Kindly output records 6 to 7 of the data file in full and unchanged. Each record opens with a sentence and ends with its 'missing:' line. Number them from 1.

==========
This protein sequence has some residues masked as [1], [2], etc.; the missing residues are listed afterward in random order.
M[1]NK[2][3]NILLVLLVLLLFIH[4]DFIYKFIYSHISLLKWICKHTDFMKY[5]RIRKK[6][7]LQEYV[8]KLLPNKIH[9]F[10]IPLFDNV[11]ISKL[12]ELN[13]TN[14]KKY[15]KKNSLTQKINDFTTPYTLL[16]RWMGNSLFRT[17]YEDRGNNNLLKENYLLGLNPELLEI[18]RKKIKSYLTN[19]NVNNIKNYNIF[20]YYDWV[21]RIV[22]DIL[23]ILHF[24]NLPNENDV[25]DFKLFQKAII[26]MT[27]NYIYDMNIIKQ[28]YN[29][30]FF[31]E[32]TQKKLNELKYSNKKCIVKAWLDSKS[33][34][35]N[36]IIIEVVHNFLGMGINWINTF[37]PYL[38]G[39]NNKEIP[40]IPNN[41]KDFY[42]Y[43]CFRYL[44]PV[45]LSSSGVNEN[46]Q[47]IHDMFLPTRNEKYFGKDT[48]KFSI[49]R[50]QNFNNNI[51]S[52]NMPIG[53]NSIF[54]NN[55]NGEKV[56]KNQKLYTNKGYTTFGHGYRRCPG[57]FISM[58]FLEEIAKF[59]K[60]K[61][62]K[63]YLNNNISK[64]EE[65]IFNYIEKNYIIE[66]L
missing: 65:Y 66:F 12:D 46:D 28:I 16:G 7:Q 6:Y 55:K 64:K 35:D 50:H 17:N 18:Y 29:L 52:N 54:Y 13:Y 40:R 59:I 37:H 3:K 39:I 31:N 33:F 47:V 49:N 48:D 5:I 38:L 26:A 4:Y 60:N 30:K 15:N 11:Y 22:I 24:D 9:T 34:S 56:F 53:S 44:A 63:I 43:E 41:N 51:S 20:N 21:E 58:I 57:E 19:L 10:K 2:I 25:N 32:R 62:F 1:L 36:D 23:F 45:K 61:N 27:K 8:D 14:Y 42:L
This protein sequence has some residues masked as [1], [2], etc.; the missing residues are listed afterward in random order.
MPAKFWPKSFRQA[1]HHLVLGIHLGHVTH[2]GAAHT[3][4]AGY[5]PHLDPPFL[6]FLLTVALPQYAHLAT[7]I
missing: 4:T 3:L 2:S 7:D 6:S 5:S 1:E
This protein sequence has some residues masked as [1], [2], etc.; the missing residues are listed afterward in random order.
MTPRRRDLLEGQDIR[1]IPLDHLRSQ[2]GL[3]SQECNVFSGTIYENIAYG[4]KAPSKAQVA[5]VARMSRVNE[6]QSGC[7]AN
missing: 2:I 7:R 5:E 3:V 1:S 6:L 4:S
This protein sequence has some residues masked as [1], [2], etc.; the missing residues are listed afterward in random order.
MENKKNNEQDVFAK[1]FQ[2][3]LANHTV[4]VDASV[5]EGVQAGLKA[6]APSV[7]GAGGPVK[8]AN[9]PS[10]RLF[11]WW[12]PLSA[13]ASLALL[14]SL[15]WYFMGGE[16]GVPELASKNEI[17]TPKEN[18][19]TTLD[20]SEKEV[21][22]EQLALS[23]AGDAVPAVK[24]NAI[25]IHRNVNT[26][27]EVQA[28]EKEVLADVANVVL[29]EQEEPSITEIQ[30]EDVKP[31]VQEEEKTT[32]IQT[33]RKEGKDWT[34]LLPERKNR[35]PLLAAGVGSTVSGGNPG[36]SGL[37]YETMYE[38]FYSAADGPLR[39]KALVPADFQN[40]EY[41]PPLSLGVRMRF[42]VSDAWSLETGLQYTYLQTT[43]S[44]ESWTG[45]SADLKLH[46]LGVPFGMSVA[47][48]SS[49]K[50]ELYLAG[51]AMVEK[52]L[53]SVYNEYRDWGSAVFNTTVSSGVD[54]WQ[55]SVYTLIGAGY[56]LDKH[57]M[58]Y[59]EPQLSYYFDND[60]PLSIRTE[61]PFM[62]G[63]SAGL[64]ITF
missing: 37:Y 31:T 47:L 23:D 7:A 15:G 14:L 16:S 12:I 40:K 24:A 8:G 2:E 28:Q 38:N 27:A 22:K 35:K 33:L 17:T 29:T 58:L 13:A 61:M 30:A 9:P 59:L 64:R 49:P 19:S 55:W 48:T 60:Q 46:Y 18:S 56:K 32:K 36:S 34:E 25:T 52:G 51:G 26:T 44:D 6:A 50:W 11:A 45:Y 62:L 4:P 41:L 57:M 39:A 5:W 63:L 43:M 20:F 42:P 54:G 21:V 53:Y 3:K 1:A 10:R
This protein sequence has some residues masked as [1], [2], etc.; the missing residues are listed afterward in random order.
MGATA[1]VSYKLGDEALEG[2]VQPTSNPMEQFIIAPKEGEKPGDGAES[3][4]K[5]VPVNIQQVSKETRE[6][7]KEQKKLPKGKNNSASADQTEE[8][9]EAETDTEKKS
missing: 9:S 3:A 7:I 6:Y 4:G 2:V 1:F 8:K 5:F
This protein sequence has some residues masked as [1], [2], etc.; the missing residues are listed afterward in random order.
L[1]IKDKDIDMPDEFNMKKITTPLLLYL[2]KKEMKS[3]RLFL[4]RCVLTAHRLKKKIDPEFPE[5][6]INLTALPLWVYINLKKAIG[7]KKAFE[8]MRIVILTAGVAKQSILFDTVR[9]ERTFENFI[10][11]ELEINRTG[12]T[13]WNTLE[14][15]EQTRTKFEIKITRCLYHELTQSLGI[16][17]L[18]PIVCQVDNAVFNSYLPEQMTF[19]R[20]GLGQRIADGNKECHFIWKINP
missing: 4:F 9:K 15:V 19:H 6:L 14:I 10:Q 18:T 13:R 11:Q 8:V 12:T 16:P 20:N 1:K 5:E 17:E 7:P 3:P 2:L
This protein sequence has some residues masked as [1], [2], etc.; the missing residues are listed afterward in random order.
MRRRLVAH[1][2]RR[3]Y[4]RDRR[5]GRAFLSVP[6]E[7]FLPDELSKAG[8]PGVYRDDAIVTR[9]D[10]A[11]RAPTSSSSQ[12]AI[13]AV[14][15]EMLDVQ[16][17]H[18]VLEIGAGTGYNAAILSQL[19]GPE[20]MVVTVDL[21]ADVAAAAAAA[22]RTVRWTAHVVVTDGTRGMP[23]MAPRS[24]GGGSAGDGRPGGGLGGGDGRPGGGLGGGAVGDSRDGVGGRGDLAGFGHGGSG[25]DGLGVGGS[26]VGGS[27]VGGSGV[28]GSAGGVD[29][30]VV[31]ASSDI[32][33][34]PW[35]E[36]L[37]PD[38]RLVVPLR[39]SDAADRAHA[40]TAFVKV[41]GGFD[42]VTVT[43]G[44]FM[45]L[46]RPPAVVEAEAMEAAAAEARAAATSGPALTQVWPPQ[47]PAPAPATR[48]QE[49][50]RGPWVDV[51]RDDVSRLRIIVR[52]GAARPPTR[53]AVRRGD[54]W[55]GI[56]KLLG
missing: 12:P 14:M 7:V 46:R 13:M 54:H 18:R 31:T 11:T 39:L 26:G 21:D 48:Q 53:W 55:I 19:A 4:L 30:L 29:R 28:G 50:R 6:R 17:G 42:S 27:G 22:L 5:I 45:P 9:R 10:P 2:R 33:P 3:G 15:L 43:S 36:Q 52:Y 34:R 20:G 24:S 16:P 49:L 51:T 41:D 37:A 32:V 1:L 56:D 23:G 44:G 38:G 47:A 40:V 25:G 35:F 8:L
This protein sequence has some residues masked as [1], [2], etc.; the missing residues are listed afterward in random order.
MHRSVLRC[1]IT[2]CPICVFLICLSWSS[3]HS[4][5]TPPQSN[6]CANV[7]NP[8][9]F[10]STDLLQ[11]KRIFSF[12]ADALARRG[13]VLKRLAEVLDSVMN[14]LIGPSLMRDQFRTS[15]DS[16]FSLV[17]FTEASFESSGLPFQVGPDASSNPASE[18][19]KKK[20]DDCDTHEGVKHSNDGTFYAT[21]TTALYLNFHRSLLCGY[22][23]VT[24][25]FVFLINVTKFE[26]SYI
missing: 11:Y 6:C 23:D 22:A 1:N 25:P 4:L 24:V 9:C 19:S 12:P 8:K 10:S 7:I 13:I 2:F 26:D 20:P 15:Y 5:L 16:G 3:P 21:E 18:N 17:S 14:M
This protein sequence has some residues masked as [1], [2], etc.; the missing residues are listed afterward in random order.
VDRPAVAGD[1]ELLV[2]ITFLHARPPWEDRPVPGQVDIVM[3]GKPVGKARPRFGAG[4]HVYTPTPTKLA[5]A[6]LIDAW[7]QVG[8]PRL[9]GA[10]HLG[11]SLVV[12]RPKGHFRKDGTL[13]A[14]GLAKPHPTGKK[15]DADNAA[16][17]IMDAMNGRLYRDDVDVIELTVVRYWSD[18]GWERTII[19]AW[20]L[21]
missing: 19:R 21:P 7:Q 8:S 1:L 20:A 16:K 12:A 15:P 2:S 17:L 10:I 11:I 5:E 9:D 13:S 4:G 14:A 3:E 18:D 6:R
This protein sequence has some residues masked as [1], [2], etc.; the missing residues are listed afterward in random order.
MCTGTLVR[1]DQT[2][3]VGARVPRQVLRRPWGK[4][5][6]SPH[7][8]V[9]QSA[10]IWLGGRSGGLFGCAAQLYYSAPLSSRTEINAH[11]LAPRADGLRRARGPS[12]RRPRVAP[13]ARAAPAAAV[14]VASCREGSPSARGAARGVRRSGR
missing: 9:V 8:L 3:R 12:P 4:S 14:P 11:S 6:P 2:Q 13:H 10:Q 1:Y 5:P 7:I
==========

This protein sequence has some residues masked as [1], [2], etc.; the missing residues are listed afterward in random order.
L[1]IKDKDIDMPDEFNMKKITTPLLLYL[2]KKEMKS[3]RLFL[4]RCVLTAHRLKKKIDPEFPE[5][6]INLTALPLWVYINLKKAIG[7]KKAFE[8]MRIVILTAGVAKQSILFDTVR[9]ERTFENFI[10][11]ELEINRTG[12]T[13]WNTLE[14][15]EQTRTKFEIKITRCLYHELTQSLGI[16][17]L[18]PIVCQVDNAVFNSYLPEQMTF[19]R[20]GLGQRIADGNKECHFIWKINP
missing: 4:F 9:K 15:V 19:H 6:L 14:I 10:Q 18:T 13:R 11:Q 8:V 12:T 16:P 20:N 1:K 5:E 17:E 7:P 3:P 2:L
This protein sequence has some residues masked as [1], [2], etc.; the missing residues are listed afterward in random order.
MRRRLVAH[1][2]RR[3]Y[4]RDRR[5]GRAFLSVP[6]E[7]FLPDELSKAG[8]PGVYRDDAIVTR[9]D[10]A[11]RAPTSSSSQ[12]AI[13]AV[14][15]EMLDVQ[16][17]H[18]VLEIGAGTGYNAAILSQL[19]GPE[20]MVVTVDL[21]ADVAAAAAAA[22]RTVRWTAHVVVTDGTRGMP[23]MAPRS[24]GGGSAGDGRPGGGLGGGDGRPGGGLGGGAVGDSRDGVGGRGDLAGFGHGGSG[25]DGLGVGGS[26]VGGS[27]VGGSGV[28]GSAGGVD[29][30]VV[31]ASSDI[32][33][34]PW[35]E[36]L[37]PD[38]RLVVPLR[39]SDAADRAHA[40]TAFVKV[41]GGFD[42]VTVT[43]G[44]FM[45]L[46]RPPAVVEAEAMEAAAAEARAAATSGPALTQVWPPQ[47]PAPAPATR[48]QE[49][50]RGPWVDV[51]RDDVSRLRIIVR[52]GAARPPTR[53]AVRRGD[54]W[55]GI[56]KLLG
missing: 12:P 14:M 7:V 46:R 13:M 54:H 18:R 31:T 11:T 39:L 26:G 21:D 48:Q 53:W 55:I 19:A 4:L 30:L 29:R 28:G 50:R 6:R 17:G 42:S 27:G 22:L 5:I 45:P 9:R 10:P 2:R 33:P 3:G 15:L 43:S 36:Q 52:Y 34:R 20:G 24:S 16:P 49:L 51:T 41:D 37:A 32:V 1:L 56:D 23:G 44:G 38:G 47:A 40:V 25:G 35:F 8:L